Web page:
A Lot Like You

A Film by Eliaichi Kimaro

SAAFF/ALLY in the Rainier Valley Post

January 28, 2013

 Rainier Valley Filmmaker Featured at the
Seattle Asian American Film Festival

 By Dominique Scalia, RVP Managing Editor

20120925 Poster with Laurels SM


SEATTLE – From 2003 to 2007, Wes Kim directed the Northwest Asian American Film Festival in Seattle.  This year, co-Directors Kevin Bang and Vanessa Au are bringing it back under the name Seattle Asian American Film Festival, and it’s taking place January 25-27 at the Wing Luke Museum in the International District.

On opening night, sold-out audiences were treated to a viewing of A Lot Like You, an award-winning documentary by Rainier Valley-based filmmakerEliaichi Kimaro.

Kimaro is a first-generation American.  Her Tanzanian father and Korean mother were married shortly after interracial marriage became legal in the United States.  A Lot Like You began as a project to document Kimaro’s father and his journey back to Tanzania.  After many years of work, however, the film’s focused changed to Kimaro herself.  The story features interviews with Kimaro’s Aunts in Tanzania, and engages issues around racial identities, trauma, and gender violence.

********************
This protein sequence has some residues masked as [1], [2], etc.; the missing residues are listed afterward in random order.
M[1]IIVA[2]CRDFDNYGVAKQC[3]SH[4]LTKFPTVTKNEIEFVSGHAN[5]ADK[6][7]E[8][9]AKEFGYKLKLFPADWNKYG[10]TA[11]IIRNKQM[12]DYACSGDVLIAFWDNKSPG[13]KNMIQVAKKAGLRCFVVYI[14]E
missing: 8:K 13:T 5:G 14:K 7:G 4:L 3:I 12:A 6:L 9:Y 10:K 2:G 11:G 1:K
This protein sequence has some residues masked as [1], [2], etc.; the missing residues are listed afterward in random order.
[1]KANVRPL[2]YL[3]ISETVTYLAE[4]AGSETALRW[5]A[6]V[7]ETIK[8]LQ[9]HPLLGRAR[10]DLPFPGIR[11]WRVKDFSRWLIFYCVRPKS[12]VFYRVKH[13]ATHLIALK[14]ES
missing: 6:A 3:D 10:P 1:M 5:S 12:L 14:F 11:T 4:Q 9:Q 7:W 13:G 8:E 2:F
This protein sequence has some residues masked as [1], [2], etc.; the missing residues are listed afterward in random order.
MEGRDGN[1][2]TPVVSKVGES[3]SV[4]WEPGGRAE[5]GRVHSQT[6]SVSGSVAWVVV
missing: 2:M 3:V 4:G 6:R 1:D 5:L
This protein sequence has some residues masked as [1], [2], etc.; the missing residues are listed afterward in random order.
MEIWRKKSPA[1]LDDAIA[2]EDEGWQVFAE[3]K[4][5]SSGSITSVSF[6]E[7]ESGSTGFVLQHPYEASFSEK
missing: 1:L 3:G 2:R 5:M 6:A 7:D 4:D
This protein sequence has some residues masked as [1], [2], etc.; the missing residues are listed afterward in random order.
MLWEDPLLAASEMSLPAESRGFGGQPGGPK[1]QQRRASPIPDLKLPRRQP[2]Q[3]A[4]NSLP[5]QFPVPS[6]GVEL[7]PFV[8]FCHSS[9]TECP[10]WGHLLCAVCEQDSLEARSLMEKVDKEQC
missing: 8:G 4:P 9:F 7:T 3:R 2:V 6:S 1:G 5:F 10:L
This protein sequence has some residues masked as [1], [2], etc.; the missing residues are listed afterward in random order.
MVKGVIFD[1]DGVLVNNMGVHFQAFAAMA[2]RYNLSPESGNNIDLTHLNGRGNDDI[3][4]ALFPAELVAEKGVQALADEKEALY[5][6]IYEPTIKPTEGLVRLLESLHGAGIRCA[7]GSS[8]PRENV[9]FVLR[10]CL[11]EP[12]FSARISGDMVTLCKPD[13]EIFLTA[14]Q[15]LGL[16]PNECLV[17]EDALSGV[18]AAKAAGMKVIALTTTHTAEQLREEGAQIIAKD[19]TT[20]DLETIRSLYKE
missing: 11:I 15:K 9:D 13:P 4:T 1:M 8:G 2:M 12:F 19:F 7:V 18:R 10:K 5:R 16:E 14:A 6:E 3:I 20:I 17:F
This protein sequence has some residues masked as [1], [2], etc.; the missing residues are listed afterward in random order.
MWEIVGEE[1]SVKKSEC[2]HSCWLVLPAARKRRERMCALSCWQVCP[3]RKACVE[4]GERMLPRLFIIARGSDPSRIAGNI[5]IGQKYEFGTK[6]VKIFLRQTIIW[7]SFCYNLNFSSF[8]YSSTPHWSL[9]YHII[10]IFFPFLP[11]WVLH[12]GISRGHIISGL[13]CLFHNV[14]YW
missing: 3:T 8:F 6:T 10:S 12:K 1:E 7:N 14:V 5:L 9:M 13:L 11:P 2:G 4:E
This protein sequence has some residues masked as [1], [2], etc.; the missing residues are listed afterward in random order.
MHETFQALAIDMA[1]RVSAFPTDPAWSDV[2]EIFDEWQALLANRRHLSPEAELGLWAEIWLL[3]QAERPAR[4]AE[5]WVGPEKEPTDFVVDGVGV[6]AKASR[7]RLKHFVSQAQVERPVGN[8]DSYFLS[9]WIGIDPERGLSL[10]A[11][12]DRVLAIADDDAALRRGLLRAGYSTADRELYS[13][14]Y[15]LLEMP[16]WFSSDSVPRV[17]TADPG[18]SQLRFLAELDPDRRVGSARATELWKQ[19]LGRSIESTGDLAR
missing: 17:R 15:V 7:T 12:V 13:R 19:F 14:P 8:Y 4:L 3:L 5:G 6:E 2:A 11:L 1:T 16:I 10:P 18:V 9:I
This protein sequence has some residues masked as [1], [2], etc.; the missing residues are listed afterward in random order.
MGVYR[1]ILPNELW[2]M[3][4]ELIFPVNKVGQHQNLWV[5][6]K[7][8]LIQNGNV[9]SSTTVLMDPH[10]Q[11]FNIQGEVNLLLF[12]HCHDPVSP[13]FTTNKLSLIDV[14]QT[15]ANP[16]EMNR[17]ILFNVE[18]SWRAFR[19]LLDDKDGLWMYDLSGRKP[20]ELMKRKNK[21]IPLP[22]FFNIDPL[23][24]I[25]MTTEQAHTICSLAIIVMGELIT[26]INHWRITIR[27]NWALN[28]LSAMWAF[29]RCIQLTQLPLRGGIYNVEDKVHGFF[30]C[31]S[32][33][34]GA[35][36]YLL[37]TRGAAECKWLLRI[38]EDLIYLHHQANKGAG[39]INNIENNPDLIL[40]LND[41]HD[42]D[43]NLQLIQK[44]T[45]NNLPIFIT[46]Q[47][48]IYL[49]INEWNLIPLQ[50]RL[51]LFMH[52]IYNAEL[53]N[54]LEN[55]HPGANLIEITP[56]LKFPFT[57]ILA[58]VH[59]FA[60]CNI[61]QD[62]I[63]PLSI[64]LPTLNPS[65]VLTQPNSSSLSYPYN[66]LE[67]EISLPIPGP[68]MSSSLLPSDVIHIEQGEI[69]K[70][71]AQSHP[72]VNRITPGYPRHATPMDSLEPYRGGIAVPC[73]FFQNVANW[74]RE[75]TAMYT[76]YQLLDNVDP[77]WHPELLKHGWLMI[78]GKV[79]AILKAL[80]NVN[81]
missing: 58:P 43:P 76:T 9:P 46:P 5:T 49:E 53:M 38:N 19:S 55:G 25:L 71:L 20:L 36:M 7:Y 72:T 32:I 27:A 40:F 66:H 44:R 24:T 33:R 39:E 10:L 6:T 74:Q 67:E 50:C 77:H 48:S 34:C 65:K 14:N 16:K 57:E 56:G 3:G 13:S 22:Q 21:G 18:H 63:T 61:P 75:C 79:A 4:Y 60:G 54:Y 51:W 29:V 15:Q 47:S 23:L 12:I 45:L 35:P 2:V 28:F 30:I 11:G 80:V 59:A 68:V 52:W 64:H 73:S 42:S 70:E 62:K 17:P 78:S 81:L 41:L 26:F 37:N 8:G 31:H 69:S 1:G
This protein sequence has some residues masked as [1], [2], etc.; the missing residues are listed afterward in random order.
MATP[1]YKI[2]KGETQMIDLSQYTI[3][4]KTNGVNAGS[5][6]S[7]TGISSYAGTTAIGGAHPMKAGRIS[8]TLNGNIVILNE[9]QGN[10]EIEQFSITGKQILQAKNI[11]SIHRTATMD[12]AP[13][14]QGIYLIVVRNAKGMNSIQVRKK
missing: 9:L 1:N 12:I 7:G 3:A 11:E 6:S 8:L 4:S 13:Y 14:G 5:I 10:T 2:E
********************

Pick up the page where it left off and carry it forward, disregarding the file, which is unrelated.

A Lot Like You has received numerous awards since its world premiere at theSeattle International Film Festival two years ago, including Best Documentary Feature at the 2011 Montreal International Black Film Festival and Best Documentary at the 2012 San Francisco International Asian American Film Festival.  The documentary was also screened at the Washington State Coalition Against Domestic Violence 2011 Annual Conference, where Kimaro delivered the closing keynote address, as well as a variety of other conferences and festivals. She’s even exploring the possibility of a Columbia City screening  this spring.

The ongoing project around A Lot Like You invites donations to fund a variety of efforts related to the themes of the film.  More information about those projects can be found on the film’s blog.  Thanks to a sponsorship by the non-profit NW Film Forum, donations over $50 are tax-deductible.

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